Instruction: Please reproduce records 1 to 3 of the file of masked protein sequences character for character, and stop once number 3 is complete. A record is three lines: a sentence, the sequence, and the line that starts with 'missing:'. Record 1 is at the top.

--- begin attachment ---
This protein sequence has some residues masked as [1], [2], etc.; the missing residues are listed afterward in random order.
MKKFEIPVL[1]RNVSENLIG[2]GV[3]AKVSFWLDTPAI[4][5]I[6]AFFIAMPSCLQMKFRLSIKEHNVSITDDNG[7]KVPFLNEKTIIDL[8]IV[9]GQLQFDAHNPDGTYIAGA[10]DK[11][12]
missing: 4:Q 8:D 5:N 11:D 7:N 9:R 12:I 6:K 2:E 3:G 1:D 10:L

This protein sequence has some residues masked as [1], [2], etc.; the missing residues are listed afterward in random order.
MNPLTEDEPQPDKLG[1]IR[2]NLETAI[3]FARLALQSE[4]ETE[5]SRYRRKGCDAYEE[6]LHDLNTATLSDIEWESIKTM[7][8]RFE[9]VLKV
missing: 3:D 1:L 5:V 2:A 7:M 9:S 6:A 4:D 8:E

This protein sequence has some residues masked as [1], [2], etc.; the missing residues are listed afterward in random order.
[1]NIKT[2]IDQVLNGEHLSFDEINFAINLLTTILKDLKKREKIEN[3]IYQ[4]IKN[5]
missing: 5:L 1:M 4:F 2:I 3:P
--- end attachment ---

This protein sequence has some residues masked as [1], [2], etc.; the missing residues are listed afterward in random order.
MKKFEIPVL[1]RNVSENLIG[2]GV[3]AKVSFWLDTPAI[4][5]I[6]AFFIAMPSCLQMKFRLSIKEHNVSITDDNG[7]KVPFLNEKTIIDL[8]IV[9]GQLQFDAHNPDGTYIAGA[10]DK[11][12]
missing: 4:Q 8:D 5:N 11:D 7:N 9:R 12:I 6:K 2:E 3:G 1:D 10:L

This protein sequence has some residues masked as [1], [2], etc.; the missing residues are listed afterward in random order.
MNPLTEDEPQPDKLG[1]IR[2]NLETAI[3]FARLALQSE[4]ETE[5]SRYRRKGCDAYEE[6]LHDLNTATLSDIEWESIKTM[7][8]RFE[9]VLKV
missing: 3:D 1:L 5:V 2:A 7:M 9:S 6:A 4:D 8:E

This protein sequence has some residues masked as [1], [2], etc.; the missing residues are listed afterward in random order.
[1]NIKT[2]IDQVLNGEHLSFDEINFAINLLTTILKDLKKREKIEN[3]IYQ[4]IKN[5]
missing: 5:L 1:M 4:F 2:I 3:P